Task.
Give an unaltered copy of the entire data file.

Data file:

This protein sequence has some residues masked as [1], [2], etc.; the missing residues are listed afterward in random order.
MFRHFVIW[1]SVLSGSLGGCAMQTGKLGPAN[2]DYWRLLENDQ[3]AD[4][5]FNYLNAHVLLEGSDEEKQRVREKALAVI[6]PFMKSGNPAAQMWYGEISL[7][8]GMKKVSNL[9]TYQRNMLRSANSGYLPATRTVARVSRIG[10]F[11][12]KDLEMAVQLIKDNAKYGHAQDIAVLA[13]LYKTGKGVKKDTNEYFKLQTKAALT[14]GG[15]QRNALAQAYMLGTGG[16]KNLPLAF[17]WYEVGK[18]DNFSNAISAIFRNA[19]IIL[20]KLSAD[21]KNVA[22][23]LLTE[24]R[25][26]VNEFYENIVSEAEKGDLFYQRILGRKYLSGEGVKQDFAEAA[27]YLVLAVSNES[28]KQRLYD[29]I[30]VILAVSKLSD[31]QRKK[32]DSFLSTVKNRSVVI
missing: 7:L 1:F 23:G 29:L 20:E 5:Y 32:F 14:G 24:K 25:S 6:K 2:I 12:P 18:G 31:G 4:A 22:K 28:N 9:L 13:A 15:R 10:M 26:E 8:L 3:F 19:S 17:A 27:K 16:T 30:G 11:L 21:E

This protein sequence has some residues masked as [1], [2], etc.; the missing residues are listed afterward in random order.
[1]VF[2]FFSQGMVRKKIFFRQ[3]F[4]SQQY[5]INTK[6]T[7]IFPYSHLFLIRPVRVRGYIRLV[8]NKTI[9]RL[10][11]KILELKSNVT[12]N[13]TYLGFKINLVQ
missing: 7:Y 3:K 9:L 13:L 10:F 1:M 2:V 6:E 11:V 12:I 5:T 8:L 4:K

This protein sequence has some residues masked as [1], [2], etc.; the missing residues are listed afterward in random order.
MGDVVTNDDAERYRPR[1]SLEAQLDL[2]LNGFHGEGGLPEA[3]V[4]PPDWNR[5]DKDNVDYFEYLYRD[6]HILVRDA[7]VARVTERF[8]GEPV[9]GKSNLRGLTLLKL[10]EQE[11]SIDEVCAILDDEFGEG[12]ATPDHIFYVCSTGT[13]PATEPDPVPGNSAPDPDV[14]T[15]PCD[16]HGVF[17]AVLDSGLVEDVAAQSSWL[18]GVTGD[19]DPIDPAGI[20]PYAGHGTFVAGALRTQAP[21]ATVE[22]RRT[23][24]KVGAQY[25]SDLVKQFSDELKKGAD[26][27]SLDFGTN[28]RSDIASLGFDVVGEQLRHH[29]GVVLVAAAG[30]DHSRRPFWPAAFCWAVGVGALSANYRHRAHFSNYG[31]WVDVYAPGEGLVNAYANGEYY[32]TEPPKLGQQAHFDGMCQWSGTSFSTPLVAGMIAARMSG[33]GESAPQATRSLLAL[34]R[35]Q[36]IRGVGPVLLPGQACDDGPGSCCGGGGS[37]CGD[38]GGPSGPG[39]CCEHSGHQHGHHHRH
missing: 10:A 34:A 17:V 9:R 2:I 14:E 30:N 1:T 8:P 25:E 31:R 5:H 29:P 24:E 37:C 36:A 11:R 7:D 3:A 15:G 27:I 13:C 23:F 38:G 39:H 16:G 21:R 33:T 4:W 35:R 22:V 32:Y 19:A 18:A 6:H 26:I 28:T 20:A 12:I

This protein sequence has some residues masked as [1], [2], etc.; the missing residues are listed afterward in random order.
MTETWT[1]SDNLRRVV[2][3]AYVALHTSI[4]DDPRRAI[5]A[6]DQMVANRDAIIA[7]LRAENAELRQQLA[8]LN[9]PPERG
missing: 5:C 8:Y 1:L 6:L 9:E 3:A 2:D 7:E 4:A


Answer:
This protein sequence has some residues masked as [1], [2], etc.; the missing residues are listed afterward in random order.
MFRHFVIW[1]SVLSGSLGGCAMQTGKLGPAN[2]DYWRLLENDQ[3]AD[4][5]FNYLNAHVLLEGSDEEKQRVREKALAVI[6]PFMKSGNPAAQMWYGEISL[7][8]GMKKVSNL[9]TYQRNMLRSANSGYLPATRTVARVSRIG[10]F[11][12]KDLEMAVQLIKDNAKYGHAQDIAVLA[13]LYKTGKGVKKDTNEYFKLQTKAALT[14]GG[15]QRNALAQAYMLGTGG[16]KNLPLAF[17]WYEVGK[18]DNFSNAISAIFRNA[19]IIL[20]KLSAD[21]KNVA[22][23]LLTE[24]R[25][26]VNEFYENIVSEAEKGDLFYQRILGRKYLSGEGVKQDFAEAA[27]YLVLAVSNES[28]KQRLYD[29]I[30]VILAVSKLSD[31]QRKK[32]DSFLSTVKNRSVVI
missing: 7:L 1:F 23:G 29:L 20:E 5:Y 32:F 14:G 24:K 25:S 6:K 2:I 12:P 18:G 31:G 4:A 22:K 28:N 9:L 13:A 15:R 10:M 26:E 8:L 3:F 19:S 17:A 27:K 16:T 30:G 11:L 21:E

This protein sequence has some residues masked as [1], [2], etc.; the missing residues are listed afterward in random order.
[1]VF[2]FFSQGMVRKKIFFRQ[3]F[4]SQQY[5]INTK[6]T[7]IFPYSHLFLIRPVRVRGYIRLV[8]NKTI[9]RL[10][11]KILELKSNVT[12]N[13]TYLGFKINLVQ
missing: 7:Y 3:K 9:L 13:L 10:F 1:M 2:V 6:E 11:V 12:I 5:T 8:L 4:K

This protein sequence has some residues masked as [1], [2], etc.; the missing residues are listed afterward in random order.
MGDVVTNDDAERYRPR[1]SLEAQLDL[2]LNGFHGEGGLPEA[3]V[4]PPDWNR[5]DKDNVDYFEYLYRD[6]HILVRDA[7]VARVTERF[8]GEPV[9]GKSNLRGLTLLKL[10]EQE[11]SIDEVCAILDDEFGEG[12]ATPDHIFYVCSTGT[13]PATEPDPVPGNSAPDPDV[14]T[15]PCD[16]HGVF[17]AVLDSGLVEDVAAQSSWL[18]GVTGD[19]DPIDPAGI[20]PYAGHGTFVAGALRTQAP[21]ATVE[22]RRT[23][24]KVGAQY[25]SDLVKQFSDELKKGAD[26][27]SLDFGTN[28]RSDIASLGFDVVGEQLRHH[29]GVVLVAAAG[30]DHSRRPFWPAAFCWAVGVGALSANYRHRAHFSNYG[31]WVDVYAPGEGLVNAYANGEYY[32]TEPPKLGQQAHFDGMCQWSGTSFSTPLVAGMIAARMSG[33]GESAPQATRSLLAL[34]R[35]Q[36]IRGVGPVLLPGQACDDGPGSCCGGGGS[37]CGD[38]GGPSGPG[39]CCEHSGHQHGHHHRH
missing: 10:A 34:A 17:V 9:R 2:I 14:E 30:N 1:T 8:P 25:E 31:R 5:H 29:P 24:E 37:C 36:A 11:R 7:D 3:A 15:G 27:I 13:C 23:F 38:G 39:H 16:G 21:R 33:T 4:W 35:R 22:V 32:Y 19:A 18:A 6:H 26:I 28:T 20:A 12:I

This protein sequence has some residues masked as [1], [2], etc.; the missing residues are listed afterward in random order.
MTETWT[1]SDNLRRVV[2][3]AYVALHTSI[4]DDPRRAI[5]A[6]DQMVANRDAIIA[7]LRAENAELRQQLA[8]LN[9]PPERG
missing: 5:C 8:Y 1:L 6:L 9:E 3:A 2:D 7:E 4:A